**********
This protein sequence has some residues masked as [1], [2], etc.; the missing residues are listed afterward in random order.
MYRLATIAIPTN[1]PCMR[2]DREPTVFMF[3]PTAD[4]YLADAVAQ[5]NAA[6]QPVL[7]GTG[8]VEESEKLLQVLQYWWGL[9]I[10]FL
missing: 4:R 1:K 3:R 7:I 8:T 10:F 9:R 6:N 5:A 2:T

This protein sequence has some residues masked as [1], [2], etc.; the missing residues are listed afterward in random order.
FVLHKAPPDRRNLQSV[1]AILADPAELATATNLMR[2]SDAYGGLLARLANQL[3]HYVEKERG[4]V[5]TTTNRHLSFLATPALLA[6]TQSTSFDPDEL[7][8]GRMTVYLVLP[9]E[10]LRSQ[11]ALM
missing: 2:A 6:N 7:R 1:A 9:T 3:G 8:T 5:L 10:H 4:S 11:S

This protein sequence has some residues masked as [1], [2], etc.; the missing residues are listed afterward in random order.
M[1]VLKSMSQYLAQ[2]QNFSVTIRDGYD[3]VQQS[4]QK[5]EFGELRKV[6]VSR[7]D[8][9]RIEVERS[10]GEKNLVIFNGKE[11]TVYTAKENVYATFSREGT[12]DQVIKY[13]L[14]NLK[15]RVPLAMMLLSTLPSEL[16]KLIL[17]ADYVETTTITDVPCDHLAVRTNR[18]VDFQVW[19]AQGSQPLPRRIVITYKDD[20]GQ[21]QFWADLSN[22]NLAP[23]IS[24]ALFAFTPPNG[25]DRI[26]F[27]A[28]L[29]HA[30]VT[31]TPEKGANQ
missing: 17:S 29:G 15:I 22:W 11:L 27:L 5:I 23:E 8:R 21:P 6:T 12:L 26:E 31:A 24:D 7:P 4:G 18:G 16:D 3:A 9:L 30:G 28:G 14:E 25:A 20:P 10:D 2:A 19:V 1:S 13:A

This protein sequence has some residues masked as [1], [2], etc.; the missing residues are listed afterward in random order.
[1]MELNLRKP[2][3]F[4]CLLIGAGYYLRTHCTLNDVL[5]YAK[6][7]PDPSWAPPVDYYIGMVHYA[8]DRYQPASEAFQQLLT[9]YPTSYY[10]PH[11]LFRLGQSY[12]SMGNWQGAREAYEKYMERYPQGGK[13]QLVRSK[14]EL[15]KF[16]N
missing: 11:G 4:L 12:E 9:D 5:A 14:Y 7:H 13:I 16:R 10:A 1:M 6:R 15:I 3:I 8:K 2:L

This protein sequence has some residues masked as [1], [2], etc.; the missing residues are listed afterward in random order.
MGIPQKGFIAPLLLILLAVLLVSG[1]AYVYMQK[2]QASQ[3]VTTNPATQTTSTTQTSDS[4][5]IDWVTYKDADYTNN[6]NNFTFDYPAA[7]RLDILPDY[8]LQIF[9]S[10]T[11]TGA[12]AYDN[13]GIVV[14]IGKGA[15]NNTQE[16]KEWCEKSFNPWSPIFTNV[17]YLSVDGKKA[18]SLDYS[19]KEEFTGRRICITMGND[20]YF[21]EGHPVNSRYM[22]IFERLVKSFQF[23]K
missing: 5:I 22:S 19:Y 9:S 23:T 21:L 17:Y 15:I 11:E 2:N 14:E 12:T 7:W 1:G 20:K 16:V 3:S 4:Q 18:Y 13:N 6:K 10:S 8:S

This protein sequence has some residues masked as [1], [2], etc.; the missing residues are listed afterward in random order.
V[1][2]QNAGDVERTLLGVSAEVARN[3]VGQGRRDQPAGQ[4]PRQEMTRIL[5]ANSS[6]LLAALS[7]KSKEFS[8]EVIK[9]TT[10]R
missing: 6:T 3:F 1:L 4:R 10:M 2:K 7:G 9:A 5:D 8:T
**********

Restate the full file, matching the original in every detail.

This protein sequence has some residues masked as [1], [2], etc.; the missing residues are listed afterward in random order.
MYRLATIAIPTN[1]PCMR[2]DREPTVFMF[3]PTAD[4]YLADAVAQ[5]NAA[6]QPVL[7]GTG[8]VEESEKLLQVLQYWWGL[9]I[10]FL
missing: 4:R 1:K 3:R 7:I 8:T 10:F 9:R 6:N 5:A 2:T

This protein sequence has some residues masked as [1], [2], etc.; the missing residues are listed afterward in random order.
FVLHKAPPDRRNLQSV[1]AILADPAELATATNLMR[2]SDAYGGLLARLANQL[3]HYVEKERG[4]V[5]TTTNRHLSFLATPALLA[6]TQSTSFDPDEL[7][8]GRMTVYLVLP[9]E[10]LRSQ[11]ALM
missing: 2:A 6:N 7:R 1:A 9:T 3:G 8:T 5:L 10:H 4:S 11:S

This protein sequence has some residues masked as [1], [2], etc.; the missing residues are listed afterward in random order.
M[1]VLKSMSQYLAQ[2]QNFSVTIRDGYD[3]VQQS[4]QK[5]EFGELRKV[6]VSR[7]D[8][9]RIEVERS[10]GEKNLVIFNGKE[11]TVYTAKENVYATFSREGT[12]DQVIKY[13]L[14]NLK[15]RVPLAMMLLSTLPSEL[16]KLIL[17]ADYVETTTITDVPCDHLAVRTNR[18]VDFQVW[19]AQGSQPLPRRIVITYKDD[20]GQ[21]QFWADLSN[22]NLAP[23]IS[24]ALFAFTPPNG[25]DRI[26]F[27]A[28]L[29]HA[30]VT[31]TPEKGANQ
missing: 17:S 29:G 15:I 22:W 11:L 27:L 5:I 23:E 8:R 21:P 6:T 12:L 26:E 31:A 24:D 7:P 4:G 18:G 16:D 3:A 9:L 30:G 28:G 14:E 25:A 20:P 10:D 2:A 19:V 1:S 13:A

This protein sequence has some residues masked as [1], [2], etc.; the missing residues are listed afterward in random order.
[1]MELNLRKP[2][3]F[4]CLLIGAGYYLRTHCTLNDVL[5]YAK[6][7]PDPSWAPPVDYYIGMVHYA[8]DRYQPASEAFQQLLT[9]YPTSYY[10]PH[11]LFRLGQSY[12]SMGNWQGAREAYEKYMERYPQGGK[13]QLVRSK[14]EL[15]KF[16]N
missing: 11:G 4:L 12:E 9:D 5:A 14:Y 7:H 13:I 16:R 10:A 1:M 6:R 15:I 3:I 8:K 2:L

This protein sequence has some residues masked as [1], [2], etc.; the missing residues are listed afterward in random order.
MGIPQKGFIAPLLLILLAVLLVSG[1]AYVYMQK[2]QASQ[3]VTTNPATQTTSTTQTSDS[4][5]IDWVTYKDADYTNN[6]NNFTFDYPAA[7]RLDILPDY[8]LQIF[9]S[10]T[11]TGA[12]AYDN[13]GIVV[14]IGKGA[15]NNTQE[16]KEWCEKSFNPWSPIFTNV[17]YLSVDGKKA[18]SLDYS[19]KEEFTGRRICITMGND[20]YF[21]EGHPVNSRYM[22]IFERLVKSFQF[23]K
missing: 5:I 22:S 19:Y 9:S 23:T 21:L 17:Y 15:I 11:E 2:N 14:E 12:T 7:W 1:G 20:K 16:V 3:S 4:Q 18:Y 13:N 6:K 10:S 8:S

This protein sequence has some residues masked as [1], [2], etc.; the missing residues are listed afterward in random order.
V[1][2]QNAGDVERTLLGVSAEVARN[3]VGQGRRDQPAGQ[4]PRQEMTRIL[5]ANSS[6]LLAALS[7]KSKEFS[8]EVIK[9]TT[10]R
missing: 6:T 3:F 1:L 4:R 10:M 2:K 7:G 9:A 5:D 8:T